The latest nationwide opinion polls carried out by Washington-based Democracy International (DI) also shows clear popularity of the AL and Sheikh Hasina over their rivals. The polls reveal that 70% of the people of Bangladesh feel that the country is headed in the right direction. 85% and 86% of the respondents respectively stated that they have trust in Sheikh Hasina and also like her personally.
Support for AL is 53% compared to only 15% support for BNP, denoting a 38% difference of support for the two parties. When compared with DI’s own polls from May 2015, it transpires that in the last three years, support for AL has increased while that for BNP has declined, by 13% and 15% respectively.
The difference of support between the parties becomes more stark if one takes into consideration that even if all undecided (15%) and all “refused to say” (18%) were to vote against AL and/or vote for BNP, that would still take the total to 48%, 5% lower than AL’s 53%.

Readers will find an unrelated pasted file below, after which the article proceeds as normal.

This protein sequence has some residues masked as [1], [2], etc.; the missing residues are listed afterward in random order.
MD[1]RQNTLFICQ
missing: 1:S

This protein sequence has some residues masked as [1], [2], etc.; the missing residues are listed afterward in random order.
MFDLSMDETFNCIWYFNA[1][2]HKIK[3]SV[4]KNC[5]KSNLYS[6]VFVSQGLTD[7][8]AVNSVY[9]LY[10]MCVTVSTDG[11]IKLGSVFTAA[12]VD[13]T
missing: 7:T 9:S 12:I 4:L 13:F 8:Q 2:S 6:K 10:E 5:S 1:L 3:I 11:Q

Some of the reasons behind the widespread support for the AL are inherent in the responses to other questions in the DI polls. People have a sense of trust and optimism about the current leadership. Apart from the majority thinking that the country is headed in the right direction, 69% feel that their own economic situation has improved over the past five years.
About the factors behind their optimism, respondents cited such reasons as improved infrastructure, education, economy, development, etc.
Not surprisingly, a majority of the respondents expressed confidence in the AL to better deal with the issues important to the people than BNP, such as infrastructure development, better health care, quality education, managing the economy, fighting corruption.